10 I appeal to you, brethren, by the name of our Lord Jesus Christ, that all of you agree, and that there be no dissensions among you, but that you be united in the same mind and the same judgment.   11 For it has been reported to me by Chloe's people that there is quarreling among you, my brethren.  12 What I mean is that each one of you says, “I belong to Paul,” or “I belong to Apollos,” or “I belong to Cephas,” or “I belong to Christ.”  13 Is Christ divided? Was Paul crucified for you? Or were you baptized in the name of Paul? …  17 For Christ did not send me to baptize but to preach the gospel, and not with eloquent wisdom, lest the cross of Christ be emptied of its power.  18 For the word of the cross is folly to those who are perishing, but to us who are being saved it is the power of God.  19 For it is written, “I will destroy the wisdom of the wise, and the discernment of the discerning I will thwart.”  20 Where is the wise man?  Where is the scribe?  Where is the debater of this age?  Has not God made foolish the wisdom of the world?   21 For since, in the wisdom of God, the world did not know God through wisdom, it pleased God through the folly of what we preach to save those who believe.  22 For Jews demand signs and Greeks seek wisdom, 23 but we preach Christ crucified a stumbling block to Jews and folly to Gentiles, 24 but to those who are called, both Jews and Greeks, Christ the power of God and the wisdom of God.  25 For the foolishness of God is wiser than men, and the weakness of God is stronger than men. (1 Corinthians 1:10-13, 17-25, Revised Standard Version)
Beloved, Christ is Risen!

Friday, June 8, 2012

Reconnecting with a Spiritual Father and Friend at the ACNA Assembly

The photo to the right is a picture of me and the Rev Canon Larry Hill taken yesterday at Ridgecest.  As I said earlier this assembly is partly a "family" reunion:  Larry is truly my spiritual father as well as a long time friend.  Larry was the lay evangelist on staff at All Saints' Church in Aliquippa PA in 1981 and was instrumental in leading me to Christ.  He shared with me for the first time the gospel of Jesus Christ through the Evangelism Explosion (EE) model.  Although I did not make a commitment to Christ the first time I heard his presentation -- truth be told, I was turned off!  I thought he was acting like a Baptist not an Episcopalian.  I did, a few months later, make that commitment to Christ for my salvation.  Larry and his wife Lenore and the Rev Christopher Leighton (the rector of All Saints') and his wife Janet discipled Gale and me.  They modeled to us what a Christian marriage and family was to be.  They taught us how to read and teach the Scriptures and how to lead small groups.  Gale and I both become EE trainers and leaders.  Later I served on the vestry of All Saints' and led the mission and outreach committee.   They helped us to discover our spiritual gifts and opened us up to the power of the Holy Spirit.  Gale and I would not be who we are today without the faithful ministry of Larry and Lenore Hill and Christopher and Janet Leighton.  They saw with spiritual eyes what God could do with us as fellow ministers and partners in the gospel.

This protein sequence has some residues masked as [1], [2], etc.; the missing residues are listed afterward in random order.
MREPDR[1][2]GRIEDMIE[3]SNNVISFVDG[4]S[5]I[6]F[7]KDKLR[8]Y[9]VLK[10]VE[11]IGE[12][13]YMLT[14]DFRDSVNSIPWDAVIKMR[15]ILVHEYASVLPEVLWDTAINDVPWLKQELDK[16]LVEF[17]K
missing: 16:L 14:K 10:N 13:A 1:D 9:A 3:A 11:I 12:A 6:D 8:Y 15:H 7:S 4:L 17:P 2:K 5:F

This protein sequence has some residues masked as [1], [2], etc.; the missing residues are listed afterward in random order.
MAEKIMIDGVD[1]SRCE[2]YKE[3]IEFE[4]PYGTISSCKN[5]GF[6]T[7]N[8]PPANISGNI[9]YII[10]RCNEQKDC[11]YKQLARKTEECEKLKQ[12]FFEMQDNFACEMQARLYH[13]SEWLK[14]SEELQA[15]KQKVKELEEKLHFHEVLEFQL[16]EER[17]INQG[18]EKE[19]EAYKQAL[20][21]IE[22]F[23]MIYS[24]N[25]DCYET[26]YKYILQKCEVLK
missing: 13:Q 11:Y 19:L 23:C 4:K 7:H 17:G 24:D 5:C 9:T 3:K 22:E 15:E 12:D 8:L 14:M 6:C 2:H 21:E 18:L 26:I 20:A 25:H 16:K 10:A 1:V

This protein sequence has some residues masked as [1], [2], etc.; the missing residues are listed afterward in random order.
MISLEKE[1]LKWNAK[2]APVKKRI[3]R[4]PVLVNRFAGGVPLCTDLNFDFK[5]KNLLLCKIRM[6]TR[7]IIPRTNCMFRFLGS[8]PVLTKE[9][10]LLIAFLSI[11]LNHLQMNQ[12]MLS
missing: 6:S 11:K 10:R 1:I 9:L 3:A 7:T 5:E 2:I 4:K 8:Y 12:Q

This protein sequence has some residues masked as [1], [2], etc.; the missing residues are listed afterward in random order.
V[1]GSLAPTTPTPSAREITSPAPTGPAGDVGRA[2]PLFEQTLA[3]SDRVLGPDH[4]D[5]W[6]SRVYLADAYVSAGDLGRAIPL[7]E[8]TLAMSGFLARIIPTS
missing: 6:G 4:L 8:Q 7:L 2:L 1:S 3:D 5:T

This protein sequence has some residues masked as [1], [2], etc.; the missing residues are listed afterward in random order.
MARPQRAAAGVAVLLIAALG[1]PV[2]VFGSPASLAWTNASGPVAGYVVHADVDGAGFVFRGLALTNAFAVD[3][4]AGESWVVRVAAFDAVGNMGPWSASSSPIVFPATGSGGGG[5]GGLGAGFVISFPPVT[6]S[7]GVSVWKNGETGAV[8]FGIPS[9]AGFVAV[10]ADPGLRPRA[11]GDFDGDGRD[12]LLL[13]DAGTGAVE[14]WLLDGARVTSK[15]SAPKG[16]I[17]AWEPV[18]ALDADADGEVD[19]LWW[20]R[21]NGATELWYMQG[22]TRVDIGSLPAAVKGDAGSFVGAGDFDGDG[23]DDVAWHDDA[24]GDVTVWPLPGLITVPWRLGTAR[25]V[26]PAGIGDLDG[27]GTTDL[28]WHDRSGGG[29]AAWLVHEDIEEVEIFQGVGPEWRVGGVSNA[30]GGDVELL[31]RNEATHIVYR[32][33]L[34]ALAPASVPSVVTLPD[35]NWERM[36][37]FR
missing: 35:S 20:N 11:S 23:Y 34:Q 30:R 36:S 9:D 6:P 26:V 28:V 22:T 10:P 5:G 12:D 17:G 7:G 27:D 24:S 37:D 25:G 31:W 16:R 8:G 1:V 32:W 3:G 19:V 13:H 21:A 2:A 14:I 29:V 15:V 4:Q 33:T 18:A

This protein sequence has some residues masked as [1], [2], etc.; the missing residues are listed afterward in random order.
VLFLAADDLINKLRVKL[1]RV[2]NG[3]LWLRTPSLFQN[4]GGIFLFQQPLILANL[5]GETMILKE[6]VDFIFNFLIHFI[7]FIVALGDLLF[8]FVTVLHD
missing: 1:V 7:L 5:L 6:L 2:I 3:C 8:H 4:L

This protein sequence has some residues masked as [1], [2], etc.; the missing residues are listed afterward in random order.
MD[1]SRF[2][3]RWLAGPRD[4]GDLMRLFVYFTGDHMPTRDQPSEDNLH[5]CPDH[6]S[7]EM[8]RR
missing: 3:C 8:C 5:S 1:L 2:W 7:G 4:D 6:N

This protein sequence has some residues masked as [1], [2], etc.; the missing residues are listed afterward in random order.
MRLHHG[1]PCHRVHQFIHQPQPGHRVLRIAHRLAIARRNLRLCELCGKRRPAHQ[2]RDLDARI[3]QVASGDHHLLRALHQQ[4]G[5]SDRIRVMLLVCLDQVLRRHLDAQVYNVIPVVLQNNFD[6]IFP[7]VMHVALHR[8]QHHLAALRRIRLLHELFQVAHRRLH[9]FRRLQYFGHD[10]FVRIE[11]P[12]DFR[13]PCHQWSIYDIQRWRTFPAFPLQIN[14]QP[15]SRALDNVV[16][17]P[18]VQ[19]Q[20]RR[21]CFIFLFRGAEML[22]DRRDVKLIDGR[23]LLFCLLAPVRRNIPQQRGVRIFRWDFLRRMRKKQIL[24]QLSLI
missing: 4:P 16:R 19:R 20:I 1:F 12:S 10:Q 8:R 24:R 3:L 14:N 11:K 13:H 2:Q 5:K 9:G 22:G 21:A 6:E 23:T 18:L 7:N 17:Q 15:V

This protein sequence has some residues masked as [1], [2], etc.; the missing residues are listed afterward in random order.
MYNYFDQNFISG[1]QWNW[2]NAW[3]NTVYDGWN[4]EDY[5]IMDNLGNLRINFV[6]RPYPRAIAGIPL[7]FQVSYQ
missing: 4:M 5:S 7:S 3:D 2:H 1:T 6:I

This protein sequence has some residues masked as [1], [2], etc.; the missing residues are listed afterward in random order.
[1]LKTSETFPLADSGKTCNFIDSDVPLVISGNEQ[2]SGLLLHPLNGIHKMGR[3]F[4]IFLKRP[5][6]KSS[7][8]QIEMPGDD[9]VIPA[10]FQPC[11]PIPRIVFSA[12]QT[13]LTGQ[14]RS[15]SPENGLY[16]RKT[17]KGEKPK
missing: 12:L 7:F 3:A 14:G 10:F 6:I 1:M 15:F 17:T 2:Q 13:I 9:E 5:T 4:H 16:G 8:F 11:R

Larry was among the first clergy and his among the first parishes to leave the Episcopal Church over revisionism.  In 1994 he and most of his congregation left Church of the Holy Spirit in north Ocean City MD and formed Holy Trinity Charismatic Episcopal Church (CEC) in Berlin MD -- six miles inland from the beach.  Like us, they walked out of their building, turned over the keys and left all behind.  Holy Trinity eventually became the Cathedral for the CEC diocese and for Bishop Richard Lipka.   When the CEC imploded in the mid 2000s Larry's parish and other former CEC parishes as well as Bishop Lipka joined the ACNA through the Diocese of All Saints' and Bishop Bill Ilgenfritz and Forward in Faith.